This is third in a series of travelogue posts about an Erasmus+ cultural heritage, study trip undertaken by Jackie Sangster from the Learning & Inclusion Team at Historic Environment Scotland.
Day 4 Friday Flounders
Today’s start was not for the faint hearted. There was more culinary heritage to explore and fish was on the menu for the evening – we were to prepare it from scratch. I can’t say I was looking forward to the experience when faced with a bucket of freshly caught flounders, however it had to be done. Led by Aado Haandi at Värava, we were skilfully taught how to gut & prepare these bottom-feeding, flat-fish correctly. Once cleaned and salted, they were hung to dry before being smoked later in the day.
Ready for adventure after a short drive north west, we set off on our nature hike to the Hariland Peninsula located at the tip of Tagamõisa peninsula once again within Vilsandi National Park.
On our way, I asked to stop at a spot which caught my eye in Kõruse. The place could be described as a ghost town, the inhabitants were evicted by the Russians in 1945 to make way for an army base, a Soviet border out-post.
The place was littered with the remnants of military occupation; a crumbling checkpoint, rusty signs, a faded noticeboard, a monument which was out of bounds and lots of Marston matting. Here this perforated steel planking, often used as portable runways on soft ground for temporary airstrips in WWII, had been repurposed as a small fence.
The place really intrigued me and later in the day we also encountered a stranded boat embedded in dune and a distant line of anti-tank blocks in a field, all linked to the military defences of the past.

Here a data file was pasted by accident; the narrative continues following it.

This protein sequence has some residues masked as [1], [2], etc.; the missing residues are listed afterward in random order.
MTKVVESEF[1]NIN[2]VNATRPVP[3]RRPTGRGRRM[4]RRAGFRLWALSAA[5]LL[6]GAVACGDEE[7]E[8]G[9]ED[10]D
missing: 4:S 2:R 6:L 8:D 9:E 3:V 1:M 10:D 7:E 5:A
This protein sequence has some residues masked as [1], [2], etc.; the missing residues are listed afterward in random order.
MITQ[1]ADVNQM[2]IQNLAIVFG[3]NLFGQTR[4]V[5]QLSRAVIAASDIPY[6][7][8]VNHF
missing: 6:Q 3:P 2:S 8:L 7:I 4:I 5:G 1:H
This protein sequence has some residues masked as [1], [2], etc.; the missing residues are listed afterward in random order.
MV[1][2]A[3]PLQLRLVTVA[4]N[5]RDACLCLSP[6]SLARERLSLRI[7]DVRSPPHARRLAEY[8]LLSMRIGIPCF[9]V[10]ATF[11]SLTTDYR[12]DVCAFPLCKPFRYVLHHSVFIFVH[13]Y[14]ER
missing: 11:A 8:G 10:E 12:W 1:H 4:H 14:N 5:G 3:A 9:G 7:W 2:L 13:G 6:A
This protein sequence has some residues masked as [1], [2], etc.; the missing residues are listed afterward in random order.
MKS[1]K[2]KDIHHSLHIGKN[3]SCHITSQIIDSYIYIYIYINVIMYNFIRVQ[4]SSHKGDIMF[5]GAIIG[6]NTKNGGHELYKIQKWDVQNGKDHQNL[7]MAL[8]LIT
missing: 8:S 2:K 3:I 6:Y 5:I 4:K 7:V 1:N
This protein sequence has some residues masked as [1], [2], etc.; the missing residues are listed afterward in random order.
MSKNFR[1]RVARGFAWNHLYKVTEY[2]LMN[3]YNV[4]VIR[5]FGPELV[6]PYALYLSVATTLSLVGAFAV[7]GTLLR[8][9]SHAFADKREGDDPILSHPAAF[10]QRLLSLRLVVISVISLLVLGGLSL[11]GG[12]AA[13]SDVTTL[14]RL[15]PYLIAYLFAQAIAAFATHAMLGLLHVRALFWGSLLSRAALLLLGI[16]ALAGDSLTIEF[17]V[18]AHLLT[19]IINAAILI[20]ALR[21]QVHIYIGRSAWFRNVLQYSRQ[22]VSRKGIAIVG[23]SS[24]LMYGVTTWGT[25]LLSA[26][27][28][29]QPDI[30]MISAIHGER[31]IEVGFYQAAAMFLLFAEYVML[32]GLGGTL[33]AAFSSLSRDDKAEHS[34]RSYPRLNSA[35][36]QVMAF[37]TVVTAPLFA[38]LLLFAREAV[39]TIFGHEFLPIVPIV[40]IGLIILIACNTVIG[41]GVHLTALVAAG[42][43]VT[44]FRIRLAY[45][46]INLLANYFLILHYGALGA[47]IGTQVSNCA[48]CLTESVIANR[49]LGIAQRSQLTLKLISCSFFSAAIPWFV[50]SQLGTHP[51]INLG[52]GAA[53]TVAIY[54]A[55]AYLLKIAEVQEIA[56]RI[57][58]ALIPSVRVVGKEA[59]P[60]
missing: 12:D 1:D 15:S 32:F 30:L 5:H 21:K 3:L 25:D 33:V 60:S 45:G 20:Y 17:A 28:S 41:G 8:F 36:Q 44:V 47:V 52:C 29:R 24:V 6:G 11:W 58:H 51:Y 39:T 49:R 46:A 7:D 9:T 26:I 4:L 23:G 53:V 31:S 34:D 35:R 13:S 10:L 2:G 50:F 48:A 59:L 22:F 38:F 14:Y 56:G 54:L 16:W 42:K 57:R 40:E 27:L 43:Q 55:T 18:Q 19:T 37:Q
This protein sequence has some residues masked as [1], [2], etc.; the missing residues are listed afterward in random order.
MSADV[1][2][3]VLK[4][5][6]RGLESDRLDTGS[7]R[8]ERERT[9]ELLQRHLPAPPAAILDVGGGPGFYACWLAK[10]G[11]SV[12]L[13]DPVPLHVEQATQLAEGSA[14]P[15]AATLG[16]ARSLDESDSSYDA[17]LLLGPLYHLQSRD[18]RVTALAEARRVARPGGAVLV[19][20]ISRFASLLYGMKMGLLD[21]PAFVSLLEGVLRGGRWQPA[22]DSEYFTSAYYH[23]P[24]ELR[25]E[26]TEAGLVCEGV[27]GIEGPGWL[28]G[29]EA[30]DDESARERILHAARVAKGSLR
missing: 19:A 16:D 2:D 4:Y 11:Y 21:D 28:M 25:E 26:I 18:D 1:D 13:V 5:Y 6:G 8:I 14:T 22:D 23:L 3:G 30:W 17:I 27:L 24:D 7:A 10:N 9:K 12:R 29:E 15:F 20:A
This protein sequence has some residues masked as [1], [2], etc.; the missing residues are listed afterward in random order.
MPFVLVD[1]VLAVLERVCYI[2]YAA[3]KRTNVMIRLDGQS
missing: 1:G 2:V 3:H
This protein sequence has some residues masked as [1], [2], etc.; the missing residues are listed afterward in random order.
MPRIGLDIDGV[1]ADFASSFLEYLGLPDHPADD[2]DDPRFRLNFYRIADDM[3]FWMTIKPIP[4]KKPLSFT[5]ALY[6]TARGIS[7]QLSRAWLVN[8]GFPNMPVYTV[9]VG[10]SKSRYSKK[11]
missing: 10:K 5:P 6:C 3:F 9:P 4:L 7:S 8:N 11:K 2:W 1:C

If you know where to look in Scotland, it’s also easy to encounter anti tank defences.
We parked up at the end of the current road, at Harilaiu from here on it was on foot for us. The road once went all the way to the end, past the Kelba Spit, to the captivating Kiipsaare Lighthouse. However, nature has fought back and the Soviet road has long since been consumed by the sea. Kiipsaare Tuletorn was originally built of concrete in 1933 to warn seafarers of the dangers of the Baltic Sea. It once stood on land, but erosion has taken its toll and now the tower stands askew in the water. The walk allowed us to witness the huge diversity of plant & animal life thriving under the care of the Riigimetsa Majandamise Keskus (State Forest Management Company).
On site the RMK promote positive engagement with the landscape through a series of informative interpretation boards and basic facilities such as composting toilets. The rangers amongst us were in their element, observing birdlife & butterflies all around.
To my lay person’s eye, I would have said the environment was close to pristine, the only unfortunate sight was really rather peculiar. Initially the group was unsure what we were looking at in the distance on the beach, it did not become apparent until we were closer that there was a fridge standing on the foreshore. A reminder that marine waste infiltrates every environment. After our invigorating circular hike, it was back to finish of the fish preparations at base.
The fish which had dried since morning, were now ready to be threaded onto long skewers & hung in the already lit, wood-smoker in the trees. We wondered how they would compare to the more familiar smoked fish found at home such as the Kipper or the Arbroath Smokie?
Meanwhile Maarika had arranged for a local teacher, Paul to deliver an open-air, wood-working session, so we were thrown into creating a variety of artefacts. Despite our language barriers Paul gave us a highly skilled lesson on the steps required, using a variety of manual & power tools. I chose to make a trivet from juniper wood, which I enjoyed making immensely. The scent of the omni-present juniper wood will always remind me of this experience. We also bound together a selection of branches including birch twigs, oak and more juniper to make viht AKA whisks, or whips, for use in the sauna planned for later. After eating our fishy tea, the genuine sauna that evening was a wonderful way to end the day.
Of course, there were ancient saunas in Scotland too, let us not forget the sauna at the Brough of Birsay settlement on Orkney, granted this was no doubt introduced by the Norse men.
We were recharged by the sauna & more good sleep was had, ready for another day in the field with Maarika.
Archive Images © North East Folklore Archive & Historic Environment Scotland | Licensor Scran